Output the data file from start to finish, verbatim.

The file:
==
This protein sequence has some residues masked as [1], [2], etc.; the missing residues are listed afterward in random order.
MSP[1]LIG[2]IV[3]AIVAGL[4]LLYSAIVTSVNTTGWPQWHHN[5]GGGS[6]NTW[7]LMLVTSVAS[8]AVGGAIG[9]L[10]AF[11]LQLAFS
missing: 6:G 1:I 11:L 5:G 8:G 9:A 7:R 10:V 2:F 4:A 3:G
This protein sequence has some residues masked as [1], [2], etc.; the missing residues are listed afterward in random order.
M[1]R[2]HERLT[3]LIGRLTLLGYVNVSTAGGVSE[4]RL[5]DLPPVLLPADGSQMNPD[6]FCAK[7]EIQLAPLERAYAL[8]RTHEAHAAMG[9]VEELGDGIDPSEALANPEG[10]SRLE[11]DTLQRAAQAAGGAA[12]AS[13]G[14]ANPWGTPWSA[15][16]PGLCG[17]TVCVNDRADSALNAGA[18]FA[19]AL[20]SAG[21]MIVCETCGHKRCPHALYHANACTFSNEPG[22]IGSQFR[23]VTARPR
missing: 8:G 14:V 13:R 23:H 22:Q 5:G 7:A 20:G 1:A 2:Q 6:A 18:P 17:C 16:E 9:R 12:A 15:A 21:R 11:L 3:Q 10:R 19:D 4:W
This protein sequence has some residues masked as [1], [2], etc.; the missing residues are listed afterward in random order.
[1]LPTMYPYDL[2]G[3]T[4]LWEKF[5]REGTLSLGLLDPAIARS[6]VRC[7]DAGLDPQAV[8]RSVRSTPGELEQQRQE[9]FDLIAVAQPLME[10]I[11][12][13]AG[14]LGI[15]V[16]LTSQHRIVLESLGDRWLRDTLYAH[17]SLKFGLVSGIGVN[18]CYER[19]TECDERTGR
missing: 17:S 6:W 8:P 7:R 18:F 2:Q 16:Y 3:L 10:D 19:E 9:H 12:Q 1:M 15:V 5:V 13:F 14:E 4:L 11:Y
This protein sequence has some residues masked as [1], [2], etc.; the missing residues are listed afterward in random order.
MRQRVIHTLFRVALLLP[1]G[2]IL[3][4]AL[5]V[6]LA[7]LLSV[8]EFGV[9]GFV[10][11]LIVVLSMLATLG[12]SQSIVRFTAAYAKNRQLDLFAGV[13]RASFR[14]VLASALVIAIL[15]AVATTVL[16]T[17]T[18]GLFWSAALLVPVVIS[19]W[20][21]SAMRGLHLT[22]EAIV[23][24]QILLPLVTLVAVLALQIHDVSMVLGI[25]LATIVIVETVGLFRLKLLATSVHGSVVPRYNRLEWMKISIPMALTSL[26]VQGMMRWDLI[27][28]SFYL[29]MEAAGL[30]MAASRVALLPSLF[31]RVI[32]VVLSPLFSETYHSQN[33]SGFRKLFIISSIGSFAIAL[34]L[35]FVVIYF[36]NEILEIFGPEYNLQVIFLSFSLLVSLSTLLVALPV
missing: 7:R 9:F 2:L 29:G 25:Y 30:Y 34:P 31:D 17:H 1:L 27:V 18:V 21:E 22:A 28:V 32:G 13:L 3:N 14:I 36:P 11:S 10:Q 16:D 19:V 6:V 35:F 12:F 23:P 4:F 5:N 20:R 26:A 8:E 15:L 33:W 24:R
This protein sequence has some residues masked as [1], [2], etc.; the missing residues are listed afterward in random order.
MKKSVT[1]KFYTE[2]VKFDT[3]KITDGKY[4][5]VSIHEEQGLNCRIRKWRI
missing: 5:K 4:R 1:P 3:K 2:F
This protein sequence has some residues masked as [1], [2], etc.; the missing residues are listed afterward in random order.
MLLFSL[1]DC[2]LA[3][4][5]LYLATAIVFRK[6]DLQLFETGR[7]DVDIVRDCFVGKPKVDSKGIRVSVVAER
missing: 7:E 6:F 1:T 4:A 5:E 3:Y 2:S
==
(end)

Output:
This protein sequence has some residues masked as [1], [2], etc.; the missing residues are listed afterward in random order.
MSP[1]LIG[2]IV[3]AIVAGL[4]LLYSAIVTSVNTTGWPQWHHN[5]GGGS[6]NTW[7]LMLVTSVAS[8]AVGGAIG[9]L[10]AF[11]LQLAFS
missing: 6:G 1:I 11:L 5:G 8:G 9:A 7:R 10:V 2:F 4:A 3:G
This protein sequence has some residues masked as [1], [2], etc.; the missing residues are listed afterward in random order.
M[1]R[2]HERLT[3]LIGRLTLLGYVNVSTAGGVSE[4]RL[5]DLPPVLLPADGSQMNPD[6]FCAK[7]EIQLAPLERAYAL[8]RTHEAHAAMG[9]VEELGDGIDPSEALANPEG[10]SRLE[11]DTLQRAAQAAGGAA[12]AS[13]G[14]ANPWGTPWSA[15][16]PGLCG[17]TVCVNDRADSALNAGA[18]FA[19]AL[20]SAG[21]MIVCETCGHKRCPHALYHANACTFSNEPG[22]IGSQFR[23]VTARPR
missing: 8:G 14:V 13:R 23:H 22:Q 5:G 7:A 20:G 1:A 2:Q 6:A 18:P 17:C 16:E 9:R 12:A 15:A 21:R 11:L 3:Q 10:R 19:D 4:W
This protein sequence has some residues masked as [1], [2], etc.; the missing residues are listed afterward in random order.
[1]LPTMYPYDL[2]G[3]T[4]LWEKF[5]REGTLSLGLLDPAIARS[6]VRC[7]DAGLDPQAV[8]RSVRSTPGELEQQRQE[9]FDLIAVAQPLME[10]I[11][12][13]AG[14]LGI[15]V[16]LTSQHRIVLESLGDRWLRDTLYAH[17]SLKFGLVSGIGVN[18]CYER[19]TECDERTGR
missing: 17:S 6:W 8:P 7:R 18:F 2:Q 16:Y 3:L 10:D 19:E 9:H 12:Q 1:M 15:V 5:V 13:F 14:E 4:L 11:Y
This protein sequence has some residues masked as [1], [2], etc.; the missing residues are listed afterward in random order.
MRQRVIHTLFRVALLLP[1]G[2]IL[3][4]AL[5]V[6]LA[7]LLSV[8]EFGV[9]GFV[10][11]LIVVLSMLATLG[12]SQSIVRFTAAYAKNRQLDLFAGV[13]RASFR[14]VLASALVIAIL[15]AVATTVL[16]T[17]T[18]GLFWSAALLVPVVIS[19]W[20][21]SAMRGLHLT[22]EAIV[23][24]QILLPLVTLVAVLALQIHDVSMVLGI[25]LATIVIVETVGLFRLKLLATSVHGSVVPRYNRLEWMKISIPMALTSL[26]VQGMMRWDLI[27][28]SFYL[29]MEAAGL[30]MAASRVALLPSLF[31]RVI[32]VVLSPLFSETYHSQN[33]SGFRKLFIISSIGSFAIAL[34]L[35]FVVIYF[36]NEILEIFGPEYNLQVIFLSFSLLVSLSTLLVALPV
missing: 7:R 9:F 2:L 29:G 25:Y 30:Y 34:P 31:D 17:H 1:L 27:V 18:V 21:E 22:A 28:V 32:G 13:L 3:N 14:I 36:P 11:S 10:Q 16:D 19:V 6:V 35:F 12:F 23:P 4:F 5:N 20:R 26:A 8:E 15:L 33:W 24:R
This protein sequence has some residues masked as [1], [2], etc.; the missing residues are listed afterward in random order.
MKKSVT[1]KFYTE[2]VKFDT[3]KITDGKY[4][5]VSIHEEQGLNCRIRKWRI
missing: 5:K 4:R 1:P 3:K 2:F
This protein sequence has some residues masked as [1], [2], etc.; the missing residues are listed afterward in random order.
MLLFSL[1]DC[2]LA[3][4][5]LYLATAIVFRK[6]DLQLFETGR[7]DVDIVRDCFVGKPKVDSKGIRVSVVAER
missing: 7:E 6:F 1:T 4:A 5:E 3:Y 2:S